Then it was my turn.
I wondered where I would feature in the cohort. Would I be one of the young and restless, who only require a quick transaction so that their vivacious existence could continued unabated. Or would I be viewed as part of the geriatric crew, who patently required a little friendly banter to help them struggle on through until sundown.
I laid my milk and bananas on the counter.
“How are you? How are things with you today?”
I am old.
I shouldn’t have been surprised. I am, after all, a mere notch off being sixty. My beard, this morning, was un-mowed and tatty. My eyebrows windswept and pillow ridden. My eyes glazed over from an abundance of Friday night slumber. Of course I was going to be chatted-to. Of course I was going to be old.
I confirmed that I was indeed as well as could be expected for a person in my condition and asked for a lottery ticket. A Quick pick (with the plus). I have a curious relationship with the lottery. Years ago, I cultivated six favourite numbers that I played every week. They were good numbers. Once, a full five of them came up and I collected a low four figure sum in cash at the post office, thank you very much. But the recurring six figures became just another small burden to lug around with me on my slow journey to the tomb so I gave them up. Instead, I started avoiding all lottery results in case, by abandoning my numerical travelling companions, I inadvertently discovered that I had made one of the worst mistakes of my life.
So now I just play once a week, with randomly chosen numbers picked by the machine behind the counter, which I ask for when I get my Saturday morning breakfast groceries at the local shop. Just another old gentleman in the queue, seeking fortune and some easily digestible fruit.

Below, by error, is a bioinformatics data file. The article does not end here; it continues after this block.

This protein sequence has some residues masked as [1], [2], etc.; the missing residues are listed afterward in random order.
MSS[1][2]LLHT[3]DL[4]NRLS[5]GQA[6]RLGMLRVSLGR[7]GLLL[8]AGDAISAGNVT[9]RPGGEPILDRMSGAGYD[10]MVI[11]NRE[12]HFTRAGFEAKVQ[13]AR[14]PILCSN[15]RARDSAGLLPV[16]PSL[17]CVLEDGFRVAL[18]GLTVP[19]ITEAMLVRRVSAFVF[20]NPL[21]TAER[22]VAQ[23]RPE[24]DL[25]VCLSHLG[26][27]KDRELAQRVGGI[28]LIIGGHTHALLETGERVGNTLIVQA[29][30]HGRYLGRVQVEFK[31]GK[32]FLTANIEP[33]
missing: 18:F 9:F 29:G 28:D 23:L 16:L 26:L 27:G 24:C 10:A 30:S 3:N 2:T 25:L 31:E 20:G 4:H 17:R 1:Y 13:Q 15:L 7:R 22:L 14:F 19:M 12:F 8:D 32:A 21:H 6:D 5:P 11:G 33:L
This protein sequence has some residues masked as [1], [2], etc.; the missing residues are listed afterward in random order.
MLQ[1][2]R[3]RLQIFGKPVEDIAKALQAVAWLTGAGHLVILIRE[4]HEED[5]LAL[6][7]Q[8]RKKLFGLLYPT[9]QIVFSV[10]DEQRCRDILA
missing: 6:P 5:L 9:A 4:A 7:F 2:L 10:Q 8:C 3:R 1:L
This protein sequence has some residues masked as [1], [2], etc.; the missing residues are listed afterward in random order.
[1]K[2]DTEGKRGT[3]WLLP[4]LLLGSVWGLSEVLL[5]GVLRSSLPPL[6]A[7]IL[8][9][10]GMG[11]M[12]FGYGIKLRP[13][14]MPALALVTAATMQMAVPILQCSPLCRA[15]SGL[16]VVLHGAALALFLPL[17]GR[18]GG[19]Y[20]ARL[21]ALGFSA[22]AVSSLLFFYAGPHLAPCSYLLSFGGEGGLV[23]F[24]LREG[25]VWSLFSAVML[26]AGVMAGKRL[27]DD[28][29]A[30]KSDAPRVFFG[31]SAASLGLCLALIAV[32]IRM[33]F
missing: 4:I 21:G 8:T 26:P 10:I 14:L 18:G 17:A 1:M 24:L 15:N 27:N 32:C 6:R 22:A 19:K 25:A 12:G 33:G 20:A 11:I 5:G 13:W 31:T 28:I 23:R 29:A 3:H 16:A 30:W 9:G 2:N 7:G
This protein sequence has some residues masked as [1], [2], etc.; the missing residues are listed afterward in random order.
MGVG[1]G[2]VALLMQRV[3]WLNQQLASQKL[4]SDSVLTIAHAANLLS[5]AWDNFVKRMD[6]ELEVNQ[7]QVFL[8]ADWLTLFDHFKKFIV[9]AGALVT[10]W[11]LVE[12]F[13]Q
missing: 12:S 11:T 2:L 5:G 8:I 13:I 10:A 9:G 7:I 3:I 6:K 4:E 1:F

“Can I get a Quick pick, please. Six Euro with the Plus.”
The girl went to work on her machine.
“If you win,” she announced, “I’m coming with you.”
This shook me a tiny bit. I could just about bear the ‘old man’ categorisation, but I had no idea I had suddenly grown so very non-threatening. I wasn’t sure what to reply.
“Thanks,” I said, which, in retrospect, sounded quite wrong.
She handed me my ticket, having ascertained that last week’s ticket was, as usual, a complete dud. She looked at me rather intently as I filed the new ticket away in my back pocket.
“What would you do?” she asked.
“If you won. What would you do?”
The queue behind me shuffled. Either they were young and needed to rapidly restart their glamourous lives or else they were old, like me, and just shuffled naturally.
I thought about the question. Somehow it seemed more than one of those random old person banter-bytes. What would I do?
“I’d quit work,” I volunteered, “yes, I’d quit work.
“Oh, they all say that,” she replied and I figured she meant all the old folk she interviewed, because she clearly didn’t poll the young go-getting folk, “they all say they’d give up work…”
She leaned over the counter a little more. Her blue eyes were rather piercing. Perhaps she did intend to run away with me after all, if I ever assembled sufficient money.
“What would you really do?”
I am very rarely at a loss for a couple of words but, this time, I was at a loss. I really was. What would I do? Would I even want to give up work. I'm often restless after as little as a week off.
The girl quickly saw that she had pressed the old geezer too hard. She had confused him and caused him to drift away in his mind, probably to memories of the Great War or Cowboy Times. She threw in a couple of suggestions, to try to kickstart my poor old brain.
“Would you go on a holiday, maybe? Buy a new car?”
I snapped out of it. I had to. There was a rising mutinous aura coming from the queue.
“Yes, yes,” I doddered, "I’d go on holiday and buy a car.”
“Good plan,” she said.
Then I gathered up my things and left, feeling twenty years older than when I came in.
As I walked to the car, I could feel the effect wearing off. I became young again. My steps got stronger and a dog, who was clearly thinking of messing with me, instead turned tail and slunk away. I was restored.
But the question lingered. It lingers still. What would I do? Give up work, take a holiday, buy a car. Yes, yes, yes… But what would I really do?
The only conclusion I have come to, as I sit and type this, is that I really don’t know what I’d do… but I’d sure as hell like to find out.
So watch this space. This week’s numbers look strangely promising.
All may yet be revealed.